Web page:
52 Syrian mercenaries were killed in the Nagorno-Karabakh conflict zone. The Washington Post newspaper reported this on October 14.
The piece says the victims were previously recruited by “Turkish-backed military formations in Syria to fight Armenia on Azerbaijan’s side”.
Turkey denies sending Syrian fighters to help its ally, Azerbaijan. However, according to the newspaper, the relatives of the two dead said the mercenaries had flown to Azerbaijan from southern Turkey and the Turkish militia had promised them monthly salaries.
Bodies of the dead were given to their relatives in early October, the newspaper specified.
The day before The Wall Street Journal wrote about hundreds of Syrian militants transferred to Karabakh and connected with Turkey and readiness to send “hundreds more” of militia to the zone of Nagorno-Karabakh conflict.
French President Emmanuelle Macron also spoke about the transfer of 300 Syrian fighters through Turkey to Baku in early October. Azerbaijani President Ilham Aliyev denied his statement and demanded from Paris to apologize.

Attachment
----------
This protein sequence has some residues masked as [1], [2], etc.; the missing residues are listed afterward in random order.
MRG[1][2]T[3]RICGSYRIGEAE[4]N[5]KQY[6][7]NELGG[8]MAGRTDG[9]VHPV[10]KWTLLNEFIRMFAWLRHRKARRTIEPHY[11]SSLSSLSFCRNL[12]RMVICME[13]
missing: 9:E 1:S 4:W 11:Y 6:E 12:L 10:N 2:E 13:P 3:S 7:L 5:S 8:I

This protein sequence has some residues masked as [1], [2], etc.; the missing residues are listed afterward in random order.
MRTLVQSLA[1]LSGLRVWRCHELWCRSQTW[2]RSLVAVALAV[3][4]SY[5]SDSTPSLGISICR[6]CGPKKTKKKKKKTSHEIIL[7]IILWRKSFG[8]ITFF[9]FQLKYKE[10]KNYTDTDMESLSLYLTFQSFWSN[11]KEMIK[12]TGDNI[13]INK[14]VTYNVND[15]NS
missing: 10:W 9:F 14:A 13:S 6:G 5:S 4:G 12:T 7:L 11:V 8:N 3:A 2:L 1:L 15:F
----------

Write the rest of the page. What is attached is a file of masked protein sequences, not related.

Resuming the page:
On October 15, Aliyev again refuted statements about presence of mercenaries in the zone of military conflict. He underlined that the army of Azerbaijan numbers more than 100 thousand servicemen and the country’s armed forces have already proved their capability to “liberate their lands”.
However, according to him, Azerbaijan uses Turkish-made military equipment along with Russian and Israeli ones.
The Russian side also expressed concern over reports of the involvement of militants and mercenaries in the Karabakh conflict. Russian President Vladimir Putin discussed this issue with his Turkish counterpart Recep Tayyip Erdogan on October 14.
The Turkish president, in turn, stated that the Syrian militants “have things to do at home” and his country does not need to send mercenaries to Karabakh despite its readiness to help Baku.